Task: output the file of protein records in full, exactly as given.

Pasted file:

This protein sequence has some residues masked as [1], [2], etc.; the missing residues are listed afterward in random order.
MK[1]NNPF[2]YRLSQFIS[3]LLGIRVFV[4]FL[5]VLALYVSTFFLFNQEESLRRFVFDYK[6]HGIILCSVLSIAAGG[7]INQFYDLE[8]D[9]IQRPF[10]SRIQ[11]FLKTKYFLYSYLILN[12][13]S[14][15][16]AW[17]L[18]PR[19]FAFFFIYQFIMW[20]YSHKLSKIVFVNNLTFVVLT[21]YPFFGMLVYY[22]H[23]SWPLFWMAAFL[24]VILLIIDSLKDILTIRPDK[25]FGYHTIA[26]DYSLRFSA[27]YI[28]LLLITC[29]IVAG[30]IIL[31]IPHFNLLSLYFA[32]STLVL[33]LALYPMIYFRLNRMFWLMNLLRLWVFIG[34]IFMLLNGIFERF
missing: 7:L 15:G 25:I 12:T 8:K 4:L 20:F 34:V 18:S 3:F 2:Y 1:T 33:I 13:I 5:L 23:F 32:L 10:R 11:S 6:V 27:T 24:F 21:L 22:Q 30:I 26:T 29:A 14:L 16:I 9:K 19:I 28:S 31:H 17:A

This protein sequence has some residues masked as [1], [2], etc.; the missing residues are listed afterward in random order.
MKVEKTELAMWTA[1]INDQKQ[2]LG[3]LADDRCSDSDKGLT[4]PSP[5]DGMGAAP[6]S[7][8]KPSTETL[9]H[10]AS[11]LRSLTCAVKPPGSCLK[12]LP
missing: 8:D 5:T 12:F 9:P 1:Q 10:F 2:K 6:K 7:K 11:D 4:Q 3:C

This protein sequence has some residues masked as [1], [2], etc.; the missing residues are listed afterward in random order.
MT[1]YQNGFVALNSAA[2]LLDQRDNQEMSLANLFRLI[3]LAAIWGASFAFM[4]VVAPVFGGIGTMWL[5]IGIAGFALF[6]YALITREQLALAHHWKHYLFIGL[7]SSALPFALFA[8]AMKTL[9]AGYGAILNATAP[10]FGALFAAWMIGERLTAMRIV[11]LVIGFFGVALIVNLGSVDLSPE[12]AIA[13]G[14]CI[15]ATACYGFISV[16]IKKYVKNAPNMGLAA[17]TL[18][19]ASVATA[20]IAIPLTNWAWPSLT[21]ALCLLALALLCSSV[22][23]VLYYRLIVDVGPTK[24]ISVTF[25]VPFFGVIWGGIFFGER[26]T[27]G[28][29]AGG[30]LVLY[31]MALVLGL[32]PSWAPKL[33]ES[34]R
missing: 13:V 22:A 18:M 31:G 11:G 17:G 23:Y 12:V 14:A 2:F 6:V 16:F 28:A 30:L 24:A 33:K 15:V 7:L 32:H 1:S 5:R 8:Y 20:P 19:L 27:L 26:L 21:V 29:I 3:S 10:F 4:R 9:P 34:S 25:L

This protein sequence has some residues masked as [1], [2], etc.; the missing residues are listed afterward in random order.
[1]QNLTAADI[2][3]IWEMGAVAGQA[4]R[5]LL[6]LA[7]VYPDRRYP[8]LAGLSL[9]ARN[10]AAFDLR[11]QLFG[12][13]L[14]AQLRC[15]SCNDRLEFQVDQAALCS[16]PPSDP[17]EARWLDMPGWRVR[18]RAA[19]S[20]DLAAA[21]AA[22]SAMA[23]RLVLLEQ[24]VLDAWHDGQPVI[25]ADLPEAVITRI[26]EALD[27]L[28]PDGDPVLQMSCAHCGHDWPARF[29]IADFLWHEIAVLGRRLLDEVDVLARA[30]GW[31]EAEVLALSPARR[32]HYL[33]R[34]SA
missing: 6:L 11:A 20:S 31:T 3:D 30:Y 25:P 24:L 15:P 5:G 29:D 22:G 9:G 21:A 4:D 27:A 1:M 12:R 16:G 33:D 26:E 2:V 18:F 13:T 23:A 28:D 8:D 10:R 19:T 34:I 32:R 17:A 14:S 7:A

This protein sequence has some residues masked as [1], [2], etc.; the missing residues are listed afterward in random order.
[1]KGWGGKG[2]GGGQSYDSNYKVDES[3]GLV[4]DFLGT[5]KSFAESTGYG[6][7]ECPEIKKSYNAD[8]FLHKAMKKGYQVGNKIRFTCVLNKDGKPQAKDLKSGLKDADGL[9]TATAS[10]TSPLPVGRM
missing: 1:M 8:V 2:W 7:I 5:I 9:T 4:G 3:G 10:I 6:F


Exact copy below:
This protein sequence has some residues masked as [1], [2], etc.; the missing residues are listed afterward in random order.
MK[1]NNPF[2]YRLSQFIS[3]LLGIRVFV[4]FL[5]VLALYVSTFFLFNQEESLRRFVFDYK[6]HGIILCSVLSIAAGG[7]INQFYDLE[8]D[9]IQRPF[10]SRIQ[11]FLKTKYFLYSYLILN[12][13]S[14][15][16]AW[17]L[18]PR[19]FAFFFIYQFIMW[20]YSHKLSKIVFVNNLTFVVLT[21]YPFFGMLVYY[22]H[23]SWPLFWMAAFL[24]VILLIIDSLKDILTIRPDK[25]FGYHTIA[26]DYSLRFSA[27]YI[28]LLLITC[29]IVAG[30]IIL[31]IPHFNLLSLYFA[32]STLVL[33]LALYPMIYFRLNRMFWLMNLLRLWVFIG[34]IFMLLNGIFERF
missing: 7:L 15:G 25:I 12:T 8:K 4:L 20:F 34:V 18:S 3:F 2:Y 1:T 33:I 13:I 5:L 23:F 32:L 10:R 11:S 6:V 27:T 24:F 21:L 22:Q 30:I 26:T 29:A 14:L 16:I 9:K 19:I 28:S 31:H 17:A

This protein sequence has some residues masked as [1], [2], etc.; the missing residues are listed afterward in random order.
MKVEKTELAMWTA[1]INDQKQ[2]LG[3]LADDRCSDSDKGLT[4]PSP[5]DGMGAAP[6]S[7][8]KPSTETL[9]H[10]AS[11]LRSLTCAVKPPGSCLK[12]LP
missing: 8:D 5:T 12:F 9:P 1:Q 10:F 2:K 6:K 7:K 11:D 4:Q 3:C

This protein sequence has some residues masked as [1], [2], etc.; the missing residues are listed afterward in random order.
MT[1]YQNGFVALNSAA[2]LLDQRDNQEMSLANLFRLI[3]LAAIWGASFAFM[4]VVAPVFGGIGTMWL[5]IGIAGFALF[6]YALITREQLALAHHWKHYLFIGL[7]SSALPFALFA[8]AMKTL[9]AGYGAILNATAP[10]FGALFAAWMIGERLTAMRIV[11]LVIGFFGVALIVNLGSVDLSPE[12]AIA[13]G[14]CI[15]ATACYGFISV[16]IKKYVKNAPNMGLAA[17]TL[18][19]ASVATA[20]IAIPLTNWAWPSLT[21]ALCLLALALLCSSV[22][23]VLYYRLIVDVGPTK[24]ISVTF[25]VPFFGVIWGGIFFGER[26]T[27]G[28][29]AGG[30]LVLY[31]MALVLGL[32]PSWAPKL[33]ES[34]R
missing: 13:V 22:A 18:M 31:G 11:G 17:G 23:Y 12:V 14:A 2:F 6:V 16:F 28:A 30:L 24:A 33:K 15:V 7:L 32:H 1:S 5:R 8:Y 20:P 19:L 27:L 26:L 21:V 29:I 3:S 10:F 4:R 9:P 34:S 25:L

This protein sequence has some residues masked as [1], [2], etc.; the missing residues are listed afterward in random order.
[1]QNLTAADI[2][3]IWEMGAVAGQA[4]R[5]LL[6]LA[7]VYPDRRYP[8]LAGLSL[9]ARN[10]AAFDLR[11]QLFG[12][13]L[14]AQLRC[15]SCNDRLEFQVDQAALCS[16]PPSDP[17]EARWLDMPGWRVR[18]RAA[19]S[20]DLAAA[21]AA[22]SAMA[23]RLVLLEQ[24]VLDAWHDGQPVI[25]ADLPEAVITRI[26]EALD[27]L[28]PDGDPVLQMSCAHCGHDWPARF[29]IADFLWHEIAVLGRRLLDEVDVLARA[30]GW[31]EAEVLALSPARR[32]HYL[33]R[34]SA
missing: 6:L 11:A 20:S 31:T 3:D 30:Y 25:P 24:L 15:P 5:G 29:D 22:G 9:G 21:A 4:D 27:A 1:M 12:R 16:G 33:D 26:E 2:V 18:F 13:T 23:A 28:D 8:D 10:R 19:T 34:I 32:R 17:A 14:S 7:A

This protein sequence has some residues masked as [1], [2], etc.; the missing residues are listed afterward in random order.
[1]KGWGGKG[2]GGGQSYDSNYKVDES[3]GLV[4]DFLGT[5]KSFAESTGYG[6][7]ECPEIKKSYNAD[8]FLHKAMKKGYQVGNKIRFTCVLNKDGKPQAKDLKSGLKDADGL[9]TATAS[10]TSPLPVGRM
missing: 1:M 8:V 2:W 7:I 5:I 9:T 4:G 3:G 10:I 6:F